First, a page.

Most court opinions are made publicly available under the First Amendment so that people can understand what the law is and have trust in the judicial process. That is not the case for the Foreign Intelligence Surveillance Court (FISC) which decides when government agencies can spy on suspected foreign agents, and can sometimes target American citizens as well.
The lawsuits, filed by WeChat users and the company Tiktok, claim the executive orders violate the First and Fifth Amendment, and that the law is unconstitutionally overbroad. Both lawsuits are asking for declaratory relief, as well as a preliminary and permanent injunction barring the president from enforcing the orders.
In his ruling, United States District Judge Royce C. Lamberth wrote that the book raised “grave national security concerns,” and that Bolton stood to lose the profits from the book deal for breaking his nondisclosure agreement. Nevertheless, the judge argued that an injunction preventing further spread of the book would be futile.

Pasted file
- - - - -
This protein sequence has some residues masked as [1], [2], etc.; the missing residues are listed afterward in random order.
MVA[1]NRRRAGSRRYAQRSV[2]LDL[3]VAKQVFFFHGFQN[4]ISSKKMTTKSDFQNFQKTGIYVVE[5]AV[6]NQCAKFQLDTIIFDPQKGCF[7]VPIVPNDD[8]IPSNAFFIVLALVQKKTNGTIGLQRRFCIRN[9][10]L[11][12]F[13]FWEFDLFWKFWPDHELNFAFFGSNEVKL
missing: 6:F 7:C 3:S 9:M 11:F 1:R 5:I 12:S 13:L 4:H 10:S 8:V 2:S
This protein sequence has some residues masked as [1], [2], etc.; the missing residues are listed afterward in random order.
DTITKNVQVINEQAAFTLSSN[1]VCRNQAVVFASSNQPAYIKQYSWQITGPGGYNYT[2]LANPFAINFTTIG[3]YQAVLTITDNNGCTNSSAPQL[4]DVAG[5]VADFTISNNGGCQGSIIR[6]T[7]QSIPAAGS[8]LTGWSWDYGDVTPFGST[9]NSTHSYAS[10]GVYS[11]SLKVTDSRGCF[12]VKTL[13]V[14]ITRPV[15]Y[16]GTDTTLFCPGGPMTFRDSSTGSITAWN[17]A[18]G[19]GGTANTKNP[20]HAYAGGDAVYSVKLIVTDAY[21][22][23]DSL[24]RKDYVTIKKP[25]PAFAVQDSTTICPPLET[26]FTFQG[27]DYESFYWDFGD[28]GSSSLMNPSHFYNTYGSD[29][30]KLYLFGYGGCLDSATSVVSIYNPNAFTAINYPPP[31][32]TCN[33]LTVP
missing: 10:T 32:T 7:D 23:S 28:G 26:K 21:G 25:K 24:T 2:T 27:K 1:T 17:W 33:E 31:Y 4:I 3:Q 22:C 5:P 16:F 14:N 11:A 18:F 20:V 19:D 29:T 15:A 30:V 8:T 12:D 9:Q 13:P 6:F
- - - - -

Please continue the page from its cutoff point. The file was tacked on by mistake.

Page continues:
According to the lawsuit, the DoJ is entitled to all monetary proceeds derived from the publication of his book because of contractual agreements Snowden signed while working as a government contractor.
Snodgrass says that Department of Defense unreasonably delayed the review of his upcoming book despite his efforts to include only unclassified material.
The Newseum Institute’s First Amendment expert, Gene Policinski, originally published this commentary on June 13, 2019, on the Newseum blog, […]
Certain charges in Assange's case might threaten legal protections afforded to those who report confidential information obtained by others.
The Newseum Institute’s First Amendment expert, Gene Policinski, originally published this commentary on January 11, 2019, on the Newseum blog, […]